The actual conflict between the two ideologies erupted in places like bloody Kansas and Missouri. Yet a real civil war did not erupt simply over the issue of slavery. It took more.
In 1856, tired of compromising on the freedoms of our black citizens, the Republican party was born. Its primary objective was the abolition of slavery. As a New party in 1860, the Democrats gave it little chance of electing a president. But when Abraham Lincoln won the election because a polarity of Americans agreed to the abolition of slavery, several states succeeded from the union of states.
The American Civil War began because the Democratic party did not recognize the legitimacy of Lincoln as president.
“Not my president” was the battle cry of Democrats as each southern state voted for succession. The catalyst that started our bloodiest war ever, was that one side refused to accept the votes of their fellow Americans.
Which brings us to today. From 1865 onwards, the Democrat party obstructed Republican efforts to stabilize this nation as one. That obstruction took many forms throughout the years and included their fighting arm, the KKK.
But the transformation to today’s Democrat party began during the 1960s when communist revolutionaries began infiltrating the party.
Slowly at first, but by the Democratic convention in Chicago of 1968, the socialist wing of that party took control. They called themselves “the youngbloods.”
Ever since then politics in this country took a different, more insidious approach. The culture wars were born and fought until today. For over 50 years Americans have grown more distant from each other as each side, patriots and socialists, squared off with each other.
In 2000 the battle cry of ‘not my president’ was heard for the second time when during a very contentious election George W. Bush defeated Albert Gore.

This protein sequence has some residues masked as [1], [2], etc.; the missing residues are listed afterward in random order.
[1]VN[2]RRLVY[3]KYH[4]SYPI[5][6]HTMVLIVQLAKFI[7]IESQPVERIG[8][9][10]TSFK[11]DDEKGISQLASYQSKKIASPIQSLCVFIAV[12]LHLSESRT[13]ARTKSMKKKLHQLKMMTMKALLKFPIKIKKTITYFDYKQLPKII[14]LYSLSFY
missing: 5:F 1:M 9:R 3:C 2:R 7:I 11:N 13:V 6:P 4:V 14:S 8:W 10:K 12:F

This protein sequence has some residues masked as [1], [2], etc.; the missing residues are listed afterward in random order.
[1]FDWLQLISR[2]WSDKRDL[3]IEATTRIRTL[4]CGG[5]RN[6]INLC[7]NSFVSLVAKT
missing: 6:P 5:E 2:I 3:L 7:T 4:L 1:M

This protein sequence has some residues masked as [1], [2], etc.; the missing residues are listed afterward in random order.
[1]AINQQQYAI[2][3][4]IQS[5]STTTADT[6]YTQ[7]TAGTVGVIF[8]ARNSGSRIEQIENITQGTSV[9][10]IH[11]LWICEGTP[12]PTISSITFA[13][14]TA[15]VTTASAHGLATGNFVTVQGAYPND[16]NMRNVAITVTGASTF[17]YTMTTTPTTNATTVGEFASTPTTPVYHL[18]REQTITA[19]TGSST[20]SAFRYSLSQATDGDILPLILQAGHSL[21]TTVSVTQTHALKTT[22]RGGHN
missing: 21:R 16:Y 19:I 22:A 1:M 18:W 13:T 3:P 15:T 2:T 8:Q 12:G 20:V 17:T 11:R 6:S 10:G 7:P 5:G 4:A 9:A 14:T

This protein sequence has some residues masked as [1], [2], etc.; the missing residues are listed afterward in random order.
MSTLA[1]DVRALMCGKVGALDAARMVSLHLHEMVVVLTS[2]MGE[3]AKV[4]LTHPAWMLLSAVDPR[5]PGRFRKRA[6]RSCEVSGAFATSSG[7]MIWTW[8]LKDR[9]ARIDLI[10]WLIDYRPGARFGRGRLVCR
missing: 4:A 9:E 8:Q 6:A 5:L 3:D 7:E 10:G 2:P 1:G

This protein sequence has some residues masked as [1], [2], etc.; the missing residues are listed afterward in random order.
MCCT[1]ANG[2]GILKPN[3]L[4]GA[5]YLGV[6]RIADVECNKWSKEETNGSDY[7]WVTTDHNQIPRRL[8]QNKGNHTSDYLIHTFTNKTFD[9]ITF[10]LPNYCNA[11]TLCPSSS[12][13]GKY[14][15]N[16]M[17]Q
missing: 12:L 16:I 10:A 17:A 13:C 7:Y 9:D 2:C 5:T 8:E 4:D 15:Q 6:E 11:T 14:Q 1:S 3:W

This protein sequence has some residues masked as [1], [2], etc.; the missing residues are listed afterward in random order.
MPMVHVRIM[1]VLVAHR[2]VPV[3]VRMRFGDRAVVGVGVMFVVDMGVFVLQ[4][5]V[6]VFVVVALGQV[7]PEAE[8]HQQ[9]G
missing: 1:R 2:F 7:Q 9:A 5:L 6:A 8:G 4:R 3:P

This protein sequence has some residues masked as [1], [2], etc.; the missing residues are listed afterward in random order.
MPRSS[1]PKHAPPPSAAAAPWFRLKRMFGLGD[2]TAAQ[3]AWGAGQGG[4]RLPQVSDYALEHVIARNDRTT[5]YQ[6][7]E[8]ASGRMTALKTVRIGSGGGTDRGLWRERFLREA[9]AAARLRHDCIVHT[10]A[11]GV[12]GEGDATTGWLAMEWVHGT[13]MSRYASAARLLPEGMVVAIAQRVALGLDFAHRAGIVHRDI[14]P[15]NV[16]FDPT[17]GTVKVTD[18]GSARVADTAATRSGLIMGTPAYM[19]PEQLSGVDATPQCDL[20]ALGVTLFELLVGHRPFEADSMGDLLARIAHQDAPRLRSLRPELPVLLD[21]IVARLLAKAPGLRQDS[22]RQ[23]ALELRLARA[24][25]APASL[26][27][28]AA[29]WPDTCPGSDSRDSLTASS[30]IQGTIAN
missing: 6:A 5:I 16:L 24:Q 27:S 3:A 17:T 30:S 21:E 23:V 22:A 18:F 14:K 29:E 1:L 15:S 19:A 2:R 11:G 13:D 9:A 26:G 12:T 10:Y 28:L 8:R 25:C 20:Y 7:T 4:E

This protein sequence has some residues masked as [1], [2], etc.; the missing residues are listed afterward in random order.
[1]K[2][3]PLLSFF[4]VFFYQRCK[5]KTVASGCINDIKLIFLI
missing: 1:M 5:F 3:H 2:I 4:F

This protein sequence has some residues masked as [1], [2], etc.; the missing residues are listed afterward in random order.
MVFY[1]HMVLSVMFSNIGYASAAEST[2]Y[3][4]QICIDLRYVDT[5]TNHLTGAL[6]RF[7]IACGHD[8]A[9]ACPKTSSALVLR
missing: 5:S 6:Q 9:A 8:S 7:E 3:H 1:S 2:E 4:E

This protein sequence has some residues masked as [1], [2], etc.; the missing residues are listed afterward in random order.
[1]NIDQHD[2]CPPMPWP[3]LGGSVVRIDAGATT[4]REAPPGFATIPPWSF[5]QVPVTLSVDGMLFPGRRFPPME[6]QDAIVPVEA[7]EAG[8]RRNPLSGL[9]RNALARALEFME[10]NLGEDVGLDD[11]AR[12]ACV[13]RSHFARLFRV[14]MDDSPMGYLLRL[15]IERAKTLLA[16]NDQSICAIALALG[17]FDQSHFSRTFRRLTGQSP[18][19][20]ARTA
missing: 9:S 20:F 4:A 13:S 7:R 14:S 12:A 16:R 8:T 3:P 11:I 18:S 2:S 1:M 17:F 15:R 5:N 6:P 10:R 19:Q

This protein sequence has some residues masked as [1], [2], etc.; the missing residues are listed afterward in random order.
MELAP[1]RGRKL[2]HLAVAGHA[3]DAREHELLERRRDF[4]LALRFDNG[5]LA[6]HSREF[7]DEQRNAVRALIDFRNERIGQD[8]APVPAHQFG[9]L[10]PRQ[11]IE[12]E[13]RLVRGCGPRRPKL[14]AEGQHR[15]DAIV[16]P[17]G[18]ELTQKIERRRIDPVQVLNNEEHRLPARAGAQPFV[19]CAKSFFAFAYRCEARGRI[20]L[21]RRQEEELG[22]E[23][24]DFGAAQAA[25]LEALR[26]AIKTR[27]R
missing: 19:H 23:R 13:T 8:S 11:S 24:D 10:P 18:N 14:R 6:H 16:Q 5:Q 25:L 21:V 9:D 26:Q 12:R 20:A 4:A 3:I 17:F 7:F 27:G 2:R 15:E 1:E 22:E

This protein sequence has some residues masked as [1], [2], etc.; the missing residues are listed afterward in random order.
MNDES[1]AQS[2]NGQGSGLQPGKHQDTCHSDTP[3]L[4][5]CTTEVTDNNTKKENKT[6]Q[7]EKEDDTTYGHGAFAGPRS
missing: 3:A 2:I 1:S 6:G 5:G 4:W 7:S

For eight years Bush was hated by Democrats, who never accepted him as president. If it were not for the attack by Muslims on New York City, the Bush presidency would have looked more like Trump’s.
Barack Hussein Obama – the most socialist president ever in this nation’s history
Obama did transform this nation; at least almost half of it. His presidency ushered in the most divisive and contentious period in our history, except for the period of time under President Lincoln.
In 2020, conservatives are not rabble-rousers. They didn’t resist this man except through legitimate means. Republicans obey the laws and accept both victory and defeat. However, this will end when something sends them over the edge.
That something was when their hero, Donald J. Trump, took four years of unmitigated abuse at the hands of Democrats. It hardened many patriots to a point of no return. Yet that spark that will lead to an internal war among Americans has yet to fire.
Throughout all of the outrageous behavior from progressives, conservatives remained patriots and obeyed the laws of this great nation, in spite of the fact that the radical left was not. Instead, they pinned their hopes and dreams for our future on the outcome of the 2020 election.
Unlike Democrats, conservatives will accept defeat at the polls.
To a point. The apparent fraud surrounding the 2020 election threatens to put a truly illegitimate President in the White House. This may just be the catalyst necessary for Patriots to rise again and stand against Democrat tyranny.
In the next 14 days, we will learn more about voter fraud and Dominion Voting Systems. After that, a new president will be sworn in. If we can be reasonably convinced that Dominion Voting Systems did not manufacture votes for Joe Biden, we will lick our wounds and suck up the hurt.
Unlike Democrats, we will continue working within our system of laws.
If we cannot reasonably accept that a flawed voting system changed the outcome of the 2020 vote, who knows what will follow. Leading to the question of whether the use of race weighted Dominion Voting Systems’ irregularities will be the spark to a 2021 Civil War?
We are facing a Constitutional crisis the likes of which we have not seen since 1860.
Let’s hope that whatever is found on those servers from Germany clarifies this election’s results. If not, maybe the reportedly dead Special Forces soldiers killed securing evidence from the CIA facility in Frankfort, will be the first blood spilled in this fight for liberty.
Because as Thomas Jefferson, founding father and 3rd president once wrote, “The Tree of Liberty Must Be Refreshed ‘With the Blood of Patriots and Tyrants’ from time to time.”
Do not mistake this as a call to arms, rather it is a civics lesson to ponder as we move past this election. It will take an overwhelming preponderance of evidence to cause that spark to civil war; as it should.
Let us all pray that the Kraken will not unleash a new civil war in America.
We can certainly tough out four years of Biden…
About the author:
Joseph Ragonese is a veteran of the United States Air Force, a retired police officer, has a degree in Criminal Justice, a businessman, journalist, editor, publisher, and fiction author.